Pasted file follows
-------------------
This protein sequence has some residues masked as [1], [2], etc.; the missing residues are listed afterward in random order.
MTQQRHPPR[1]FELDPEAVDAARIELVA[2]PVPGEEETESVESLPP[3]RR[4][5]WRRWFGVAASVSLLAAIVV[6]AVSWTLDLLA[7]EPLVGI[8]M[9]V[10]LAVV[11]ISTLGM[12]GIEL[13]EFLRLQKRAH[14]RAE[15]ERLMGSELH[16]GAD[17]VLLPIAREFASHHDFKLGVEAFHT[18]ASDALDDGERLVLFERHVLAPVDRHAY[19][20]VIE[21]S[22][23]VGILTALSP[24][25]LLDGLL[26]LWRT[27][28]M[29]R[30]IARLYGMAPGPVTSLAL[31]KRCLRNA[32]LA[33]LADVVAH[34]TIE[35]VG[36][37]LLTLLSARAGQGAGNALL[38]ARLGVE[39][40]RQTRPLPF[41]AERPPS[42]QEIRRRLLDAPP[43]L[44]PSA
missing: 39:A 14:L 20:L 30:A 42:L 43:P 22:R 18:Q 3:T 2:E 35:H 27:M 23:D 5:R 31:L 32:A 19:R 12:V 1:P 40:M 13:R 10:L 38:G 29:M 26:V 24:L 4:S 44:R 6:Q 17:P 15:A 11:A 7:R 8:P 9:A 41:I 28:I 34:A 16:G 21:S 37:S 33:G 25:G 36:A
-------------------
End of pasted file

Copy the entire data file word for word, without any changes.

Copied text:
This protein sequence has some residues masked as [1], [2], etc.; the missing residues are listed afterward in random order.
MTQQRHPPR[1]FELDPEAVDAARIELVA[2]PVPGEEETESVESLPP[3]RR[4][5]WRRWFGVAASVSLLAAIVV[6]AVSWTLDLLA[7]EPLVGI[8]M[9]V[10]LAVV[11]ISTLGM[12]GIEL[13]EFLRLQKRAH[14]RAE[15]ERLMGSELH[16]GAD[17]VLLPIAREFASHHDFKLGVEAFHT[18]ASDALDDGERLVLFERHVLAPVDRHAY[19][20]VIE[21]S[22][23]VGILTALSP[24][25]LLDGLL[26]LWRT[27][28]M[29]R[30]IARLYGMAPGPVTSLAL[31]KRCLRNA[32]LA[33]LADVVAH[34]TIE[35]VG[36][37]LLTLLSARAGQGAGNALL[38]ARLGVE[39][40]RQTRPLPF[41]AERPPS[42]QEIRRRLLDAPP[43]L[44]PSA
missing: 39:A 14:L 20:L 30:A 42:L 43:P 22:R 18:Q 3:T 2:E 35:H 27:M 23:D 5:R 31:L 32:A 19:R 12:V 1:P 40:M 13:R 10:L 38:G 29:M 26:V 24:L 4:S 44:R 6:Q 17:P 15:A 11:A 7:R 8:P 9:A 41:I 28:I 34:A 16:G 21:S 37:S 33:G 25:G 36:A